the "bee sting" aerial mount supports a simple aerial that can be unscrewed should it get damaged.
the aerial mount fitted to cars with the RD3 radio has no amplifier and a single lead. A more complex unit is fitted to the cars with the RT3 radio (see below) and provides amplified sat-nav; radio and telematics outputs.
the aerial mount with the multiple outputs for the RT3 radio shown dismantled.
The 1007 aerial base is the same as the Peugeot 406 aerial base (= 6561GP) (= 9636280380) which is probably more easily available.
this connection board is accessed after dropping the rear end of the roof lining.
there are four connectors, each with difficult-to-unclip plugs/sockets!
the "bee sting" fits very snugly into a square hole in the roof and is secured by a very special washer and nut to ensure the wires have clearance.
The integrated RD3 radio/CD player is a good radio; nonetheless some wish to replace it with a later head unit.
Be aware that the permanent live and switched live are transposed on Peugeots which can mean the battery will discharge overnight if you don't change the wiring.
Personally I can't see the point as the existing receiver is well up to the job in (let's face it) cars that are now (June, 2022) mostly fifteen and more years old.
Anton Zolotarjov: the front speakers are 16.5 cm. the rear speakers are 13 cm.
For the front speakers - only the plastic speaker grille. There's an indentation closer to the windshield - put a spudger, a flathead screwdriver or a knife in it and pull upwards carefully.
The rear speakers are a different story: you'll need to remove the whole panel, and then undo the rivets that are holding the speakers in place. And you'll need a rivet gun to put new ones in.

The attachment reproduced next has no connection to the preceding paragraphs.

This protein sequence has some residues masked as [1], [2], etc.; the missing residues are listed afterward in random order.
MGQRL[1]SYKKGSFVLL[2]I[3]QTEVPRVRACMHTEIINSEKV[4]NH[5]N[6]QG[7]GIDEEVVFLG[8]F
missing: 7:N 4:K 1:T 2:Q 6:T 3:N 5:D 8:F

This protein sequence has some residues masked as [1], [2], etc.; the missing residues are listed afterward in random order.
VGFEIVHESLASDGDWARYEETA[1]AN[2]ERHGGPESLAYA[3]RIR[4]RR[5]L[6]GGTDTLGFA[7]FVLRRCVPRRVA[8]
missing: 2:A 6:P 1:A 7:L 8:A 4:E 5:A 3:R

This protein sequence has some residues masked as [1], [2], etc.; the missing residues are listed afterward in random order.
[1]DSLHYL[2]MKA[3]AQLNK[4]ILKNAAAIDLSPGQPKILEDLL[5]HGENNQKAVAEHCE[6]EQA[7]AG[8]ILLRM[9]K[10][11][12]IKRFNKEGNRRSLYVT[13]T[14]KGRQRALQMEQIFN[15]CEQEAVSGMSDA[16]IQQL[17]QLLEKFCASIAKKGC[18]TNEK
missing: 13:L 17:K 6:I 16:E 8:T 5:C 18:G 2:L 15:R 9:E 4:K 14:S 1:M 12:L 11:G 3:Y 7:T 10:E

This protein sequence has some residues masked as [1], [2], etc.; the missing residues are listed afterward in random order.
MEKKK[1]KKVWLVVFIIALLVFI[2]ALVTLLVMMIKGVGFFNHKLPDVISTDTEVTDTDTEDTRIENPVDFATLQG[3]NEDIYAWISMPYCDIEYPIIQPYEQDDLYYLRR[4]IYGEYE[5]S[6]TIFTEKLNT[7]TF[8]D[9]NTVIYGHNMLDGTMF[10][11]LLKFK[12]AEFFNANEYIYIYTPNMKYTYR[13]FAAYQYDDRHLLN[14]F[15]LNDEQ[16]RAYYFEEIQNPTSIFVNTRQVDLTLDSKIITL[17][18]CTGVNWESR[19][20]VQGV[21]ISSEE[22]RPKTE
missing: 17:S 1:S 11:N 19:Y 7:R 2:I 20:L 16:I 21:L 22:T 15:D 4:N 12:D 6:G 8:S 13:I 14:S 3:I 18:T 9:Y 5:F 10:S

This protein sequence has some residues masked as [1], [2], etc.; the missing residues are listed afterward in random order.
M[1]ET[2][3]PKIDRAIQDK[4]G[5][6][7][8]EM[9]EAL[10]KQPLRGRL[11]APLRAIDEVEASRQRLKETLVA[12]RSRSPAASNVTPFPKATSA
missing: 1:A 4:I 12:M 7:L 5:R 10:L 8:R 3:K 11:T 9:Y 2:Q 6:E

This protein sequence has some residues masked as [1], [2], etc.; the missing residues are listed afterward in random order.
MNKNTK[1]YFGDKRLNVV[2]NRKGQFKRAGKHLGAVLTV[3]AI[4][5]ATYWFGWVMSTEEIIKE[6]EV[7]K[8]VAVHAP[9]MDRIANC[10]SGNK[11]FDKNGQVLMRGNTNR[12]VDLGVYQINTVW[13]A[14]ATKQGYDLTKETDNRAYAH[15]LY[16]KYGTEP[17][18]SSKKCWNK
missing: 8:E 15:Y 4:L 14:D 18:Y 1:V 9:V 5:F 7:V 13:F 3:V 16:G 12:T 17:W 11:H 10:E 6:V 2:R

This would have cost £1,020 extra back in 2006
The original Sat-Nav firmware on my yellow car was version 5.42 and worked well, though the Sat-Nav information dated back to 2005. To update to the Sat-Nav 2013/4 discs required a firmware update; these are occasionally available on ebay.
The RT3 Firmware was updated from 5.42 to 5.95. With the engine running to prevent the car going into economy mode, insert the update disc and leave it to complete the update. It took only 2 mins to load files and 6 mins to load Navigation approx. It did eject and auto-reload several times. Left it running for 15 mins to be certain and there was no further action so assumed all was loaded.
The update in July 2014 reset many of the settings, so I had to go through all the menus again. However it retained the saved navigation addresses and all seems well with the upgrade. The Sat-Nav is now updated to the 2013/4 version
This is quite an early Sat-Nav which works extremely well. However I did find that there could be a delay in some of the voice commands (like telling me to turn right a second or so AFTER I had turned right) - this "problem" was cured by turning off the RDS function, so I can only assume the delay was due to processor overload.
Note that the RT3 screen is entirely driven by the radio-unit so if the radio-unit is faulty, the screen will not work. The RD3 multifunction screen is a separate unit that monitors the can/van bus for useful info and displays that (so is easily changed if necessary).
RT3 VANBUS: Left-bottom button has 'RDS' on it
RT3 CANBUS: Left-bottom button has 'List' on it.
This would have cost £400 back in 2006
It would be difficult to update a "standard" car as there appears to be significant extra wiring with the JBL system - the amplifier is behind a panel in the boot; and the woofer is in the right-hand under-floor compartment so will have special wiring looms.
Best bet would be to take the system off a scrap car and transfer everything across, but it won't be a simple job.
This would have cost £230 back in 2006
The CD-changer is "96469053XT-New Genuine Citroen / Peugeot 5-Disc CD Changer Blaupunkt - 656476" and until 2015 a few were still available new on ebay. They do suffer from an inability to change CD's as they age so look for a new one as being more reliable.